WASHINGTON - The Food and Drug Administration now has the authority to regulate tobacco products, under a law President Obama signed yesterday at a Rose Garden ceremony.
With children onstage and sprinkled among audience members, and with the new playground for the presidential daughters in the distance, Obama said the new law would curtail the "constant, insidious" advertising that tobacco companies targeted to kids.
He said that nearly 90 percent of smokers start before age 18.
"I know; I was one of those teenagers," Obama said in his speech. "I know how hard it is to break the habit once you've started."
Among those at the White House yesterday was Rep. G.K. Butterfield, a Democrat from Wilson, N.C., where auctioneers used to rattle off leaf prices after harvest each fall. He represents one of the heaviest tobacco-farming districts in the nation.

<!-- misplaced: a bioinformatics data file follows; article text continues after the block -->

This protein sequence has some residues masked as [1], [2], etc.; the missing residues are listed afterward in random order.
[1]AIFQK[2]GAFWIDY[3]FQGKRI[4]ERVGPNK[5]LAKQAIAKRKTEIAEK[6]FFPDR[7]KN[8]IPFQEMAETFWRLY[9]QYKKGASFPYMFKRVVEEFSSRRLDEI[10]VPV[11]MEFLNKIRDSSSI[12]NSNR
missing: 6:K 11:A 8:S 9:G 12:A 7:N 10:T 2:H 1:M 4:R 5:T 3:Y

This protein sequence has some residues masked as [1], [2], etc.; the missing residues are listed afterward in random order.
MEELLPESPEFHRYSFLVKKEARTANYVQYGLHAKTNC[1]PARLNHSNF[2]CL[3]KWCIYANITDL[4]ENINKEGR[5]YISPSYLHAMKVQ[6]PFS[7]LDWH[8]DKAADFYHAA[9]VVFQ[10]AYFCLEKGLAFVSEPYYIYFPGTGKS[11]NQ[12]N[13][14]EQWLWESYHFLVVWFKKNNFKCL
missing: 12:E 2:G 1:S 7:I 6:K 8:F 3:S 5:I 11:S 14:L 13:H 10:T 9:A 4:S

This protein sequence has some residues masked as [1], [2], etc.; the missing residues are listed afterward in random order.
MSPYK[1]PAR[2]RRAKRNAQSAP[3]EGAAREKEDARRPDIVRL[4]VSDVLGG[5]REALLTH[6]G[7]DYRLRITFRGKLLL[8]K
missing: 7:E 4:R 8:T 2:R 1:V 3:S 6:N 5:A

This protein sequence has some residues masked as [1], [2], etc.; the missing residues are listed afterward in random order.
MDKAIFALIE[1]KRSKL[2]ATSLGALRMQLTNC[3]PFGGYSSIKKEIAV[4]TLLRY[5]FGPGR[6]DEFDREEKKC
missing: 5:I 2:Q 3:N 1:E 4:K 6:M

"This has been a very difficult issue for me," Butterfield said later. "But when I take a step back and look at it objectively, there's no question we need to reduce smoking. . . . We need to be realistic about the issue."
The legislation is decades in the making. It passed both houses of Congress with strong bipartisan support but over the objections of tobacco-state lawmakers such as Sen. Richard Burr, R-N.C., who held up other Senate floor business for nearly two weeks through parliamentary maneuvers to stretch out the debate.
Under the law, companies no longer may sell products with sweet, fruity or spicy characterizing flavors. Warning labels must cover half of each cigarette package. There can be no products labeled "light" or "low-tar." Advertising is banned near playgrounds and schools. Companies no longer may give away free samples of cigarettes.
The FDA can regulate the chemical makeup of products, too. It may sharply reduce - though not eliminate - nicotine, the addictive chemical in cigarettes.
Obama, who's struggled with his own addiction to cigarettes, ignored a question from the press gallery after the ceremony as he was shaking visitors' hands.
"Mr. President, how difficult has your struggle been with smoking?" CNN's Dan Lothian asked.